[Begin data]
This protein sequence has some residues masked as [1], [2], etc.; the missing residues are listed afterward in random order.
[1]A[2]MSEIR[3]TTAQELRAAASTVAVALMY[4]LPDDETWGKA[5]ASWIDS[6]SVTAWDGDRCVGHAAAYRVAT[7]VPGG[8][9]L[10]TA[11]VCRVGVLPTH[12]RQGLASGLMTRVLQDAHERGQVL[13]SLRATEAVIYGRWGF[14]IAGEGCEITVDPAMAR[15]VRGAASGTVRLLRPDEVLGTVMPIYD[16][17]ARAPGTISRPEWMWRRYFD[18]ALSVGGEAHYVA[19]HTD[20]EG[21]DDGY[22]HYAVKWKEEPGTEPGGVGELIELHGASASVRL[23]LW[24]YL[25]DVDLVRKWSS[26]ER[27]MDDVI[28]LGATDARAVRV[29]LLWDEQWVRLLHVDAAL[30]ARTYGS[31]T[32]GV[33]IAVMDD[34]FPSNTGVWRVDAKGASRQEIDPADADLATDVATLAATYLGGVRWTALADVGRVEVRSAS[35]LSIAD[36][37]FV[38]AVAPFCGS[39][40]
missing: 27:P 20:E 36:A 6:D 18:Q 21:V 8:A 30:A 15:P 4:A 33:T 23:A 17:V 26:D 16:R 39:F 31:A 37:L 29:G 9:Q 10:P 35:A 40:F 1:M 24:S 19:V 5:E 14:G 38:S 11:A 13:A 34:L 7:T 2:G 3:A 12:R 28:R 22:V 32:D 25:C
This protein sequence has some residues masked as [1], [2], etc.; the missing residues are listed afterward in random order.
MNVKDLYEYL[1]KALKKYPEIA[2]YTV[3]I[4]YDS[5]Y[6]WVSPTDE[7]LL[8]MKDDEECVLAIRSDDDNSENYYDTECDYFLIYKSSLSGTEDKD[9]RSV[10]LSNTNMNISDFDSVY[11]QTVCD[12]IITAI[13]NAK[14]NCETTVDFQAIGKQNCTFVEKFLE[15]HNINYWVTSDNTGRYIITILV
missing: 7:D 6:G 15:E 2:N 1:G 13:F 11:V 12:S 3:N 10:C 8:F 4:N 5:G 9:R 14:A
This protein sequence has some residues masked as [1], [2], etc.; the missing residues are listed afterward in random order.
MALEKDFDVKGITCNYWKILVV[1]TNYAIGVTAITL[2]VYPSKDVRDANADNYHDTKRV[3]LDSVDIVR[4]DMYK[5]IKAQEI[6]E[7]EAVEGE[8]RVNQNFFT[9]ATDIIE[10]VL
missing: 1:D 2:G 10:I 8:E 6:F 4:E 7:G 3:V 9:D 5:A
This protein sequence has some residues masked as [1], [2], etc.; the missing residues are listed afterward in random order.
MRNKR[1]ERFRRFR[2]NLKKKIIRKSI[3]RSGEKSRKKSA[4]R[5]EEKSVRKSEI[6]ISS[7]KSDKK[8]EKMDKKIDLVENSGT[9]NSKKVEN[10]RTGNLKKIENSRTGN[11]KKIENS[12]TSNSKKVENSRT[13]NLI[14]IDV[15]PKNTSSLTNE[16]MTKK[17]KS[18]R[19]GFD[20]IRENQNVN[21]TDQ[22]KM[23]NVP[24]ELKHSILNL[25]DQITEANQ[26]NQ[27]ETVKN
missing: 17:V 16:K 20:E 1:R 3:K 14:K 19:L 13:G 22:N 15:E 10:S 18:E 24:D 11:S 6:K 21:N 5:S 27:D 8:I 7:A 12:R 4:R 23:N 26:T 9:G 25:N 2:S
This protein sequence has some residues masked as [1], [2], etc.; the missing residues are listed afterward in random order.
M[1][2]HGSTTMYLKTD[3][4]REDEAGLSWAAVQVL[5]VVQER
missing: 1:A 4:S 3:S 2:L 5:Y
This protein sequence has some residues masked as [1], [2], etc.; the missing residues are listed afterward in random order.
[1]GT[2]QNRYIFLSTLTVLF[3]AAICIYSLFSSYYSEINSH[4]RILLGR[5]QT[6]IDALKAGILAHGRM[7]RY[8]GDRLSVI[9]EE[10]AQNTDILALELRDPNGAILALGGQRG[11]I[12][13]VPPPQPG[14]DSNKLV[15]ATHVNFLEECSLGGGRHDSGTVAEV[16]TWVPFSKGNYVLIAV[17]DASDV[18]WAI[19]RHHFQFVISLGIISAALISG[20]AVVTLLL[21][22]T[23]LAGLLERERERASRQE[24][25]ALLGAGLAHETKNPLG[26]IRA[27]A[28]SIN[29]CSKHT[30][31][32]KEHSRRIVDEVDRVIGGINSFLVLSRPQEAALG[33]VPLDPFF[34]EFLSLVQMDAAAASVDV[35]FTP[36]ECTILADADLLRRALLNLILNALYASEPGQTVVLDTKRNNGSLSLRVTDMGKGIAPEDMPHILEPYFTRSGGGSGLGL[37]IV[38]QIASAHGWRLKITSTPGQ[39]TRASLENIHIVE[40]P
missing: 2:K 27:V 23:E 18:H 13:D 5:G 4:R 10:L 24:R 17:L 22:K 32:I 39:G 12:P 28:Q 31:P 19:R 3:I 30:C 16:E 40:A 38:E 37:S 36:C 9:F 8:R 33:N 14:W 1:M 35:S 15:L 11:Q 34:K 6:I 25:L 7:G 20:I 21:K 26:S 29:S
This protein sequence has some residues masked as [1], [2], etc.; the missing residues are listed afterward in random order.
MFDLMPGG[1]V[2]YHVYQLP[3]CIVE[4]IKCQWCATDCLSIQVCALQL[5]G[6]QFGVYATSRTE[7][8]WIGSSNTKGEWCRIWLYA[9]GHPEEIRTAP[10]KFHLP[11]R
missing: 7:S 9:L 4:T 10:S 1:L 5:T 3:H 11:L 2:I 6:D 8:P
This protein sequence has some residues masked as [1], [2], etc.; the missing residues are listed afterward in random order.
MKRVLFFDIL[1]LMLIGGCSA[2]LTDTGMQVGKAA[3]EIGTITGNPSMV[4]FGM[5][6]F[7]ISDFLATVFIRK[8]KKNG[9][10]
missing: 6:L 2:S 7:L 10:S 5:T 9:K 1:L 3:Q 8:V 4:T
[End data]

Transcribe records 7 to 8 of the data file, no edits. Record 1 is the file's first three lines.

This protein sequence has some residues masked as [1], [2], etc.; the missing residues are listed afterward in random order.
MFDLMPGG[1]V[2]YHVYQLP[3]CIVE[4]IKCQWCATDCLSIQVCALQL[5]G[6]QFGVYATSRTE[7][8]WIGSSNTKGEWCRIWLYA[9]GHPEEIRTAP[10]KFHLP[11]R
missing: 7:S 9:L 4:T 10:S 1:L 5:T 3:H 11:L 2:I 6:D 8:P
This protein sequence has some residues masked as [1], [2], etc.; the missing residues are listed afterward in random order.
MKRVLFFDIL[1]LMLIGGCSA[2]LTDTGMQVGKAA[3]EIGTITGNPSMV[4]FGM[5][6]F[7]ISDFLATVFIRK[8]KKNG[9][10]
missing: 6:L 2:S 7:L 10:S 5:T 9:K 1:L 3:Q 8:V 4:T